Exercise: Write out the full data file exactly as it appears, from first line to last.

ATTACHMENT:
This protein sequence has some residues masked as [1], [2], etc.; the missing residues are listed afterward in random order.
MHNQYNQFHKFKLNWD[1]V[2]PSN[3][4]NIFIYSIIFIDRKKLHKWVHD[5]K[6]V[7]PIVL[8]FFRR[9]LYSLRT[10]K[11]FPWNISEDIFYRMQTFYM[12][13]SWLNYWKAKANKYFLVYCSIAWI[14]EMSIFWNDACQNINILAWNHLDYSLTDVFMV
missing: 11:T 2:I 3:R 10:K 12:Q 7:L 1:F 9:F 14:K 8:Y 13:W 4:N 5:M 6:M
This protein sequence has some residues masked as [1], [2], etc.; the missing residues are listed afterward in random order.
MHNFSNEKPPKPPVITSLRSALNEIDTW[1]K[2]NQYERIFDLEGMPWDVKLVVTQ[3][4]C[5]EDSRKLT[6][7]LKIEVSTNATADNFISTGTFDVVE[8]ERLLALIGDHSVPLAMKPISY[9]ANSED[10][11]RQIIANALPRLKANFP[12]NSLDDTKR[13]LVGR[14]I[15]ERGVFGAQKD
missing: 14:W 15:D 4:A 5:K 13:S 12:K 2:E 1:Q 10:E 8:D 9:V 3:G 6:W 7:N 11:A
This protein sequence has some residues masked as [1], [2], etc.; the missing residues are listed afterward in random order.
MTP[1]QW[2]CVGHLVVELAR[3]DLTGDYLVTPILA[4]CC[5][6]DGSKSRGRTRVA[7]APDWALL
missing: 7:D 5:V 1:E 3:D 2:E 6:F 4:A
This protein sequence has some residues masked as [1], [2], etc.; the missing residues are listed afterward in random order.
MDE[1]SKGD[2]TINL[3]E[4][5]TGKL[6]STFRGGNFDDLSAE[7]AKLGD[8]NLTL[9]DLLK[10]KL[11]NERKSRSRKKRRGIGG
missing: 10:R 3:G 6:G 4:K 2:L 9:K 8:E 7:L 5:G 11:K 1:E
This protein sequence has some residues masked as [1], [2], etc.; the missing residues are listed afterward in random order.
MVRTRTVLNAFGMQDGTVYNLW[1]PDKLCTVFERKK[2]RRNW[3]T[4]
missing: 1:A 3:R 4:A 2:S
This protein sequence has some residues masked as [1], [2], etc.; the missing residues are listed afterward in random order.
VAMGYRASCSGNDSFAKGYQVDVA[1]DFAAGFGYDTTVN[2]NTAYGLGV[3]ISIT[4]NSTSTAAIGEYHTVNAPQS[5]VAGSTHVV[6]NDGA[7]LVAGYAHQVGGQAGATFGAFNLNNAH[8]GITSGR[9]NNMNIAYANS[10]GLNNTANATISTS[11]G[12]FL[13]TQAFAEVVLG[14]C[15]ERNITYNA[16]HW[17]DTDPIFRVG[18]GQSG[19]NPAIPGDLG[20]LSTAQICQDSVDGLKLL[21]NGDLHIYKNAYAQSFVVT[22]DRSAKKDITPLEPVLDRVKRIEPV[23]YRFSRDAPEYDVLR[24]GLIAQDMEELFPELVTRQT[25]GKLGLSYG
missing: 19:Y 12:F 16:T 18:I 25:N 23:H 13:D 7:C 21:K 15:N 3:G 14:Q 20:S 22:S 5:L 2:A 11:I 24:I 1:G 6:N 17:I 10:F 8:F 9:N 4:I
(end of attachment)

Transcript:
This protein sequence has some residues masked as [1], [2], etc.; the missing residues are listed afterward in random order.
MHNQYNQFHKFKLNWD[1]V[2]PSN[3][4]NIFIYSIIFIDRKKLHKWVHD[5]K[6]V[7]PIVL[8]FFRR[9]LYSLRT[10]K[11]FPWNISEDIFYRMQTFYM[12][13]SWLNYWKAKANKYFLVYCSIAWI[14]EMSIFWNDACQNINILAWNHLDYSLTDVFMV
missing: 11:T 2:I 3:R 10:K 12:Q 7:L 1:F 9:F 14:K 8:Y 13:W 4:N 5:M 6:M
This protein sequence has some residues masked as [1], [2], etc.; the missing residues are listed afterward in random order.
MHNFSNEKPPKPPVITSLRSALNEIDTW[1]K[2]NQYERIFDLEGMPWDVKLVVTQ[3][4]C[5]EDSRKLT[6][7]LKIEVSTNATADNFISTGTFDVVE[8]ERLLALIGDHSVPLAMKPISY[9]ANSED[10][11]RQIIANALPRLKANFP[12]NSLDDTKR[13]LVGR[14]I[15]ERGVFGAQKD
missing: 14:W 15:D 4:A 5:K 13:S 12:K 2:E 1:Q 10:E 8:D 9:V 3:G 6:W 7:N 11:A
This protein sequence has some residues masked as [1], [2], etc.; the missing residues are listed afterward in random order.
MTP[1]QW[2]CVGHLVVELAR[3]DLTGDYLVTPILA[4]CC[5][6]DGSKSRGRTRVA[7]APDWALL
missing: 7:D 5:V 1:E 3:D 2:E 6:F 4:A
This protein sequence has some residues masked as [1], [2], etc.; the missing residues are listed afterward in random order.
MDE[1]SKGD[2]TINL[3]E[4][5]TGKL[6]STFRGGNFDDLSAE[7]AKLGD[8]NLTL[9]DLLK[10]KL[11]NERKSRSRKKRRGIGG
missing: 10:R 3:G 6:G 4:K 2:L 9:K 8:E 7:L 5:G 11:K 1:E
This protein sequence has some residues masked as [1], [2], etc.; the missing residues are listed afterward in random order.
MVRTRTVLNAFGMQDGTVYNLW[1]PDKLCTVFERKK[2]RRNW[3]T[4]
missing: 1:A 3:R 4:A 2:S
This protein sequence has some residues masked as [1], [2], etc.; the missing residues are listed afterward in random order.
VAMGYRASCSGNDSFAKGYQVDVA[1]DFAAGFGYDTTVN[2]NTAYGLGV[3]ISIT[4]NSTSTAAIGEYHTVNAPQS[5]VAGSTHVV[6]NDGA[7]LVAGYAHQVGGQAGATFGAFNLNNAH[8]GITSGR[9]NNMNIAYANS[10]GLNNTANATISTS[11]G[12]FL[13]TQAFAEVVLG[14]C[15]ERNITYNA[16]HW[17]DTDPIFRVG[18]GQSG[19]NPAIPGDLG[20]LSTAQICQDSVDGLKLL[21]NGDLHIYKNAYAQSFVVT[22]DRSAKKDITPLEPVLDRVKRIEPV[23]YRFSRDAPEYDVLR[24]GLIAQDMEELFPELVTRQT[25]GKLGLSYG
missing: 19:Y 12:F 16:T 18:I 25:N 23:H 13:D 7:C 21:K 15:N 3:G 14:Q 20:S 22:S 5:L 2:A 11:I 24:I 1:G 6:N 17:I 10:F 8:F 9:N 4:I